• 1 1/2 tsp. coriander seeds

• 1 1/2 tsp. sugar

• 1 1/2 tsp. kosher salt

• 1/2 tsp. peppercorns

• 7 oz. Fresno chiles, thinly sliced


In a large saucepan over medium-high heat, combine vinegar, water, coriander, sugar, salt and peppercorns and bring to a boil, stirring to dissolve sugar. When sugar is dissolved, remove from heat.

Pour mixture into a glass canning jar and let cool to room temperature. Add sliced chiles. Cover and refrigerate for at least 12 hours. Chiles can be pickled up to 1 week in advance.

Pajarito’s Brussels Sprouts Elote-Style

Serves 6.

Note: Tajín brand seasoning, a mix of lime, chiles and sea salt, is available in Mexican specialty foods stores and the global foods aisles of most supermarkets. From chefs Stephan Hesse and Tyge Nelson of Pajarito in St. Paul.

• 1 1/2 quarts (6 c.) canola or vegetable oil, divided

• 2 lb. Brussels sprouts, cut in half and bottoms trimmed, divided

• Salt and freshly ground black pepper to taste

• 1/4 c. Elote Aioli (see Recipe)

• 1 tsp. Tajín brand seasoning (see Note)

• 1 lime, cut into wedges


Line a sheet pan with paper towels.

Place canola (or vegetable) oil in a Dutch oven and place over medium-high heat. Using a thermometer, bring oil to 350 degrees.

Gently place 1 pound Brussels sprouts in oil and fry until sprouts are cooked through and golden brown, about 5 to 7 minutes.

Using a strainer, remove sprouts from the oil and transfer to prepared sheet pan, allowing sprouts to drain a bit. Repeat with remaining 1 pound Brussels sprouts, making sure that oil is still at 350 degrees.

Transfer cooked sprouts to a large bowl, season with salt and pepper and toss with 1/4 cup Elote Aioli. Transfer sprouts to a serving dish, sprinkle with Tajín seasoning, garnish with lime wedges, and serve.

Nutrition information per serving:

Calories 200 Fat 16 g Sodium 170 mg

Carbohydrates 13 g Saturated fat 2 g Total sugars 3 mg

Protein 4 g Cholesterol 5 mg Dietary fiber 5 g

Exchanges per serving: 2 vegetable, 3 fat.


Elote Aioli

Makes about 2 1/2 cups.

Note: Think of this as a flavored mayo. Crema is a more sour crème fraîche and is available in most supermarkets and Mexican specialty food stores. Chefs Stephan Hesse and Tyge Nelson prefer Tapatío brand hot sauce, which is available in the global foods aisles of most supermarkets. This recipe will make more Elote Aioli than required for this Brussels sprouts recipe. Use the remaining aioli on “just about anything,” said Hesse. “Grilled asparagus, corn. I think a dip for fried or broiled fish — in place of tartar sauce — would be awesome.” Refrigerate remaining aioli in a tightly sealed container for up to a week.

• 2 garlic cloves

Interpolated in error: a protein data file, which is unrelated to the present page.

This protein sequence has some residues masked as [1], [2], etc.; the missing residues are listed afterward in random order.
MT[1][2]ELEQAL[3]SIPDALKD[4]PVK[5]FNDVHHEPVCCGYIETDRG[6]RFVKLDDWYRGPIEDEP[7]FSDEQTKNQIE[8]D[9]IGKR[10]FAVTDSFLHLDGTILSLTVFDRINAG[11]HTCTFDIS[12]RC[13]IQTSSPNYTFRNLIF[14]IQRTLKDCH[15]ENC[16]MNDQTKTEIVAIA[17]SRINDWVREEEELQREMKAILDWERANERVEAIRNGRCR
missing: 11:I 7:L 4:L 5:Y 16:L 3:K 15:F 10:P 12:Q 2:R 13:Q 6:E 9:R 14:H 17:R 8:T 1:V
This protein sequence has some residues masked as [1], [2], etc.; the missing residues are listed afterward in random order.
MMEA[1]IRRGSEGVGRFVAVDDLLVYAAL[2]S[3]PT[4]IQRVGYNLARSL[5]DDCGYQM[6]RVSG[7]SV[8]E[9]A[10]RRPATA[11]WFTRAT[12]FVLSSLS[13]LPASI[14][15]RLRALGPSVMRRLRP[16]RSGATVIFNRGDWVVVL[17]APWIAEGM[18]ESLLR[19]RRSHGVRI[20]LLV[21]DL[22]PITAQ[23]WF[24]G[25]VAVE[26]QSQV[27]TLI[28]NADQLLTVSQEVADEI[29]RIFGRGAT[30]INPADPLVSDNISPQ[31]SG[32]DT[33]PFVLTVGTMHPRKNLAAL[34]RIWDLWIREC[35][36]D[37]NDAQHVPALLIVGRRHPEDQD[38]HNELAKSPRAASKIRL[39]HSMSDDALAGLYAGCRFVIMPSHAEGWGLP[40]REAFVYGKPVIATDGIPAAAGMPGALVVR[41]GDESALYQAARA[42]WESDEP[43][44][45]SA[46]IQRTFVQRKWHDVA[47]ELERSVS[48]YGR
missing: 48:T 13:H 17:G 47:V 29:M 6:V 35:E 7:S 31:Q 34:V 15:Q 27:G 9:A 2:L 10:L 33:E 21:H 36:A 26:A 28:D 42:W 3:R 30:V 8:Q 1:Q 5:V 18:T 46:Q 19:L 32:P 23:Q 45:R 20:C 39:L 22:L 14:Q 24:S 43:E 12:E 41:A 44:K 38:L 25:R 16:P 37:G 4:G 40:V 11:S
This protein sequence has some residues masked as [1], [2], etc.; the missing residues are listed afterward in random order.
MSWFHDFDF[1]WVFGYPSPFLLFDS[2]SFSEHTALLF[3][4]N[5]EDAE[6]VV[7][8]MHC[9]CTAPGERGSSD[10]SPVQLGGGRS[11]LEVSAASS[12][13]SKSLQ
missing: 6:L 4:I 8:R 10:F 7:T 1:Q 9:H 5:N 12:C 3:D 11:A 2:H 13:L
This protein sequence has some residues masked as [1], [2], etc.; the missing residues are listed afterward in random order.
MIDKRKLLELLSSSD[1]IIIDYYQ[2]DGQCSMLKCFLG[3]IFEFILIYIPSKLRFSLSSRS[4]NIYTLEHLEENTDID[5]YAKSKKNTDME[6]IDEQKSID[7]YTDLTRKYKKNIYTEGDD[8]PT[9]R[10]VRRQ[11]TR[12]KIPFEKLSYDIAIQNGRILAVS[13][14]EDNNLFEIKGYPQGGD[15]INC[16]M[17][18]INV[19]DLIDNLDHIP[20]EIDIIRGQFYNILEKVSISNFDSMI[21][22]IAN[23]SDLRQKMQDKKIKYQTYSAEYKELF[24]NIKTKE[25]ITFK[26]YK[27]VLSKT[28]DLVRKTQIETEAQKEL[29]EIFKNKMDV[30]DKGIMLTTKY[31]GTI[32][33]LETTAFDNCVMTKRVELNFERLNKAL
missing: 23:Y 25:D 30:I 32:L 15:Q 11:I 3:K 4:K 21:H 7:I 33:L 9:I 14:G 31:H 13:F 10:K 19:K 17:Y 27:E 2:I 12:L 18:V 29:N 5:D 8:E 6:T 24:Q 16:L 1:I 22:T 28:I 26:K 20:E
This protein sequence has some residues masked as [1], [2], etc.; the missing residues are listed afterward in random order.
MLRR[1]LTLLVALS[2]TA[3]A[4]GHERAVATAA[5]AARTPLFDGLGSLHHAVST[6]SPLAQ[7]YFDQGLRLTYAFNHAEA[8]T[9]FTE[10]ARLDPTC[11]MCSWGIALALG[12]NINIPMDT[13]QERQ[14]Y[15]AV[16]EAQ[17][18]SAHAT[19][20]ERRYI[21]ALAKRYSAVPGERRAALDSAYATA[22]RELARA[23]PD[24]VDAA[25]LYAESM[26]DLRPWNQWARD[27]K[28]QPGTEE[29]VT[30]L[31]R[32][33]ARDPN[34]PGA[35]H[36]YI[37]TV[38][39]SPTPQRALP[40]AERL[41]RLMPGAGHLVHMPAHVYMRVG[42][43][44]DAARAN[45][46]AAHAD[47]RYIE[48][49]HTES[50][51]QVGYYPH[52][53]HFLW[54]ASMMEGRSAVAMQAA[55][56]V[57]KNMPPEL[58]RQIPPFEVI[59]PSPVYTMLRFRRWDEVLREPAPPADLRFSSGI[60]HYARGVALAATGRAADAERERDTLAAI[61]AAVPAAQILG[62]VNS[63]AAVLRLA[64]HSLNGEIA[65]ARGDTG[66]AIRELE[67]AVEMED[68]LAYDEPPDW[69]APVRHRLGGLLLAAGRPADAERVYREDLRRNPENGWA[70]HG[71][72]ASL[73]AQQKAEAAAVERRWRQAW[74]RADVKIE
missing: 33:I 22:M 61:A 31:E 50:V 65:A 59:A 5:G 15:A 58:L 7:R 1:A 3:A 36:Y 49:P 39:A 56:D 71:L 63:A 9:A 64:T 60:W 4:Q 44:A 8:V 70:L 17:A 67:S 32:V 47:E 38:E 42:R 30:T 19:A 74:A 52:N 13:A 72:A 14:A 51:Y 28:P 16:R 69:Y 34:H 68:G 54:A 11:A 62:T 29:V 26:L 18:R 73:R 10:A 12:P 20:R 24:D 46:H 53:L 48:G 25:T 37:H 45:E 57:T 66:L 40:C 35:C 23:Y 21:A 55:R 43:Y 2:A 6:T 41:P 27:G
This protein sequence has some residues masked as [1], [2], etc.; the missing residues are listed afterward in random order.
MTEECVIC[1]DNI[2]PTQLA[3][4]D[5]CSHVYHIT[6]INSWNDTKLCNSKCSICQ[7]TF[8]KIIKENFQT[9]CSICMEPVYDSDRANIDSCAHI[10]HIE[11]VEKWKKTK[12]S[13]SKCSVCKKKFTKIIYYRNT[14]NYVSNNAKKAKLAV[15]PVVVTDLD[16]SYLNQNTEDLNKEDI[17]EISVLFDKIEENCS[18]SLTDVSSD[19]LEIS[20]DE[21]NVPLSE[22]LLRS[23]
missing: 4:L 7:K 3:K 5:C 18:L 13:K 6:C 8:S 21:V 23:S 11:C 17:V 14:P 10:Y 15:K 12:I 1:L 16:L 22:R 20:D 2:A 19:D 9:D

• 1 egg yolk

• 2 c. canola oil

• 3/4 tsp. cayenne pepper

• 1 1/2 tsp. ground cumin

• 1/4 tsp. dried oregano

• 1 1/2 tsp. hot sauce (see Note)

• 1/2 c. crema (see Note)

• Salt to taste

• 1 to 2 tbsp. freshly squeezed lime juice


Place garlic in the bowl of a food processor fitted with metal blade, and pulse until finely chopped. With food processor running on low speed, add egg yolk and 1 tablespoon water and process until combined.

Slowly drizzle canola oil into the egg mix, making sure that the oil is emulsifying into the yolk. Add the cayenne pepper, cumin, oregano and hot sauce and pulse until combined. Transfer mixture into a medium bowl. Stir in crema and taste for salt. Add lime juice, starting with 1 teaspoon, adding more as necessary to achieve the proper consistency. Transfer aioli into an airtight container and refrigerate.

Glazed Baby Carrots With Cumin and Dill

Serves 4.

Note: To toast cumin seeds, place in a dry pan over medium heat and warm until fragrant. From chef Mike DeCamp of Monello in Minneapolis, who suggests taking advantage of the potent flavors of dill pollen and using 1 tablespoon as a garnish. Find it at

• 2 lbs. baby carrots

• 2 c. carrot juice

• Salt

• 2 c. Carrot Purée (see recipe)

• 1 tbsp. toasted cumin seeds (see Note)

• 4 tbsp. (1/2 stick) butter

• Maldon sea salt to garnish

• Sprigs of fresh dill


Trim the long green tops off the baby carrots. Using your hands, clean carrots under running water, removing all dirt; no need to peel.

In a medium-sized pot large enough to hold the carrots in 2 or 3 layers, add the carrots. Cover with the carrot juice, season with salt and cook over medium heat until the carrot juice has reduced to about 1/4 cup, about 25 minutes. Remove the carrots from the pan.

Add the butter to the pan, whisking and moving the pan vigorously to create an emulsion. Adjust seasoning if needed. Add the carrots back to the pot and glaze in the carrot butter. Sprinkle in the toasted cumin seeds.

On a serving plate, spread Carrot Purée across the plate. Place the cooked carrots in the center of the purée. Top with a sprinkling of Maldon sea salt and sprigs of fresh dill, and serve.

Nutrition information per serving:

Calories 540 Fat 39 g Sodium 770 mg

Carbohydrates 43 g Saturated fat 24 g Total sugars 23 mg

Protein 7 g Cholesterol 110 mg Dietary fiber 7 g

Exchanges per serving: 2 starch, 1 carb, 7 ½ fat.


Carrot Purée

Makes about 3 cups.

Note: From chef Mike DeCamp of Monello.

• 1 lb. large carrots, peeled and cut into medium-size pieces

• 1/4 c. white honey

• 1/2 c. sherry vinegar

• 1 c. (2 sticks) butter

• 1/4 lb. Brie

• Salt


Place the carrots in a pot large enough to hold them. Cover with water, add honey and vinegar. Cook over medium heat until almost all the liquid has evaporated, about 25 minutes.

Transfer carrots to a blender and blend until smooth. Pass carrots through a fine-mesh sieve.

Transfer carrot purée to a medium saucepan. Add butter and Brie, and cook over medium-low heat, stirring, until butter and cheese have melted. Remove from heat, adjust seasoning and reserve.